"The lawsuit allows that it is very likely Congress appropriated some money in 1866 to reimburse bands of Cheyenne and Arapaho that suffered at Sand Creek," writes former Gazette reporter Eric Gorski. "But it alleges that only a portion was paid, the amount was insufficient and it was given to tribes rather than individuals as spelled out in the Treaty of the Little Arkansas."
(See a December Post story for a great (long) read on the background of the suit.)
The event was so impactful that even the remembering of it is fraught. Take Westword's story about the Collision: The Sand Creek Massacre 1860s-Today exhibit at the History Colorado Center in Denver.
In fact, most tribal representatives first learned of preliminary plans for Collision in November 2011, fewer than six months before the History Colorado Center was slated to open, and were so concerned by what they heard — starting with the very name — that they asked for a meeting. That December, History Colorado representatives, including state historian William Convery, traveled to Billings, Montana, by the Northern Cheyenne reservation, to hear their objections. Which were numerous. "We sincerely apologize that we have not consulted the tribes earlier," Convery wrote in a letter co-signed by History Colorado CEO Ed Nichols in early January 2012. "The work we have done together in the past, which continues to include our exhibit program today, has been productive and important. It is precisely because we value these relationships and honor the tribes that an exhibit about the Sand Creek Massacre becomes a critical piece of our opening exhibition plan. This story is one the people of Colorado need to know."
And of course there's the other side. According to local historian Dave Hughes, the historic characterization of the battle over time has amounted to "obvious slander and injustice." He quotes soldier John Coplen's version of events:
"In justice to myself and comrades, I must brand that charge of massacre a stupendous falsehood, conceived in jealousy and envy, as a few of the facts will amply attest. Our forces numbering 500, after an all night's ride from Fort Lyon, at sunrise on the 29th Nov. 1864, encountered the Cheyennes and Arapahoes, numbering 1000 or more at their camp. Although surprised at the discovery of our approach, the Indians advanced to meet us, and by firing upon us engaged us in a conflict that lasted until late in the afternoon. Eleven of our comrades were killed and forty wounded, some of whom subsequently died of their wounds. The Indians had extensive fortifications, fresh made, consisting of long deep cuts in the sand, and under the then dry Sand Creek. Scalps of men, women and children, recently taken from our white neighbors, were recovered. The number of Indians killed was not definitely known, but the majority of them retreated and made good their escape. As to the killing of squaws and pappooses, only a few were killed, and that mainly the result of accident; the squaws fighting as desperately as the males, and in a dress and equipage scarcely distinguishable from that of the men. Thus the battle was calumniously christened "a massacre," not truth- fully but falsely and enviously by military and political aspirants for influence, office and commanding power on the general frontier."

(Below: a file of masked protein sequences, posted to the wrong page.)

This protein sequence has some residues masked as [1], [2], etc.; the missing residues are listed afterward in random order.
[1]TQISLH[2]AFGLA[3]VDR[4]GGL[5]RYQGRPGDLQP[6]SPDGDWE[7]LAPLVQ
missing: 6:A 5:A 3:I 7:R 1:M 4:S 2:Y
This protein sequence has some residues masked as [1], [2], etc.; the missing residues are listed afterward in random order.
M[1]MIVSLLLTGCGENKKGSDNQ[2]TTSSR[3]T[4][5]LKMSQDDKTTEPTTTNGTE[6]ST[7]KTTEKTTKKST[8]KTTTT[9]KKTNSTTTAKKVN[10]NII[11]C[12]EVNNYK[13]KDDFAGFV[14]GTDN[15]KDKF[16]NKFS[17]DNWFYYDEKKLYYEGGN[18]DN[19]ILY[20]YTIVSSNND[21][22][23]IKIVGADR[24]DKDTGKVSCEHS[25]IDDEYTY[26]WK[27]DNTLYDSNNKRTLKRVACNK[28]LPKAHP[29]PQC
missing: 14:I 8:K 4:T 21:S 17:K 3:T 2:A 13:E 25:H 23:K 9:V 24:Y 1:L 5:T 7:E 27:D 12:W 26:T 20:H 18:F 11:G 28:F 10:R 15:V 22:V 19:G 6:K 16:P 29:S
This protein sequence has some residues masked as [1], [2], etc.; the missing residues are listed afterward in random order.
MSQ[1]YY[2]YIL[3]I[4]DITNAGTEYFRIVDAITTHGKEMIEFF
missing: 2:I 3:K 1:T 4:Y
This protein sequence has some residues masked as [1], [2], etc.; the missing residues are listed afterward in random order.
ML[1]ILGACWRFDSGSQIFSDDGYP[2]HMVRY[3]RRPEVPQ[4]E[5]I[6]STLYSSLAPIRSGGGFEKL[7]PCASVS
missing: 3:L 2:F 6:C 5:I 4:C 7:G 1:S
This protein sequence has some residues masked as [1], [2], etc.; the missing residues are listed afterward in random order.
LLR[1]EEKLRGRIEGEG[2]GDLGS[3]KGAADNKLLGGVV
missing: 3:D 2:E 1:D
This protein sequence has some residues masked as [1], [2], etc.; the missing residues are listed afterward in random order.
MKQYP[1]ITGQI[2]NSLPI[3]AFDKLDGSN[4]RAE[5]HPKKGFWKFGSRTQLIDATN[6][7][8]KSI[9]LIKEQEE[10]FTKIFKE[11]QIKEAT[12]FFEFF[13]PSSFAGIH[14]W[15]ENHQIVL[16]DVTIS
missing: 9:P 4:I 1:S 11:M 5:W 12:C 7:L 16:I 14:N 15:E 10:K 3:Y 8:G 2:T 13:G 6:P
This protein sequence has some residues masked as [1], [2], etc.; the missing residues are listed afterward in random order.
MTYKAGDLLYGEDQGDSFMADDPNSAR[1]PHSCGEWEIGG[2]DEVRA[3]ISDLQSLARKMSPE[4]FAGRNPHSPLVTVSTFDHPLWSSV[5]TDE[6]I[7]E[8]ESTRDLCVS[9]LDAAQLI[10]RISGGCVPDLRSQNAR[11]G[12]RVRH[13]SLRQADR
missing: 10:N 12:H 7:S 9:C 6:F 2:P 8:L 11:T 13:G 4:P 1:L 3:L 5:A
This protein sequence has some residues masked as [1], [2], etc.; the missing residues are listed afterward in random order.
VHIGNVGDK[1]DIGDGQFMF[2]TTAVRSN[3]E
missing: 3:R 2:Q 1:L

But here's Congressional testimony from March 14, 1865:
Question. Were the women and children slaughtered indiscriminately, or only so far as they were with the warriors?
Question. Were there any acts of barbarity perpetrated there that came under your own observation?
Answer. Yes, sir; I saw the bodies of those lying there cut all to pieces, worse mutilated than any I ever saw before; the women cut all to pieces.
By Mr. Buckalew:
Question. How cut?
Answer. With knives; scalped; their brains knocked out; children two or three months old; all ages lying there, from sucking infants up to warriors.
By Mr. Gooch:
Question. Did you see it done?
Answer. Yes, sir; I saw them fall.
Question. Fall when they were killed?
Answer. Yes, sir.
Question. Did you see them when they were mutilated?
Answer. Yes, sir.
Question. By whom were they mutilated?
Answer. By the United States troops.
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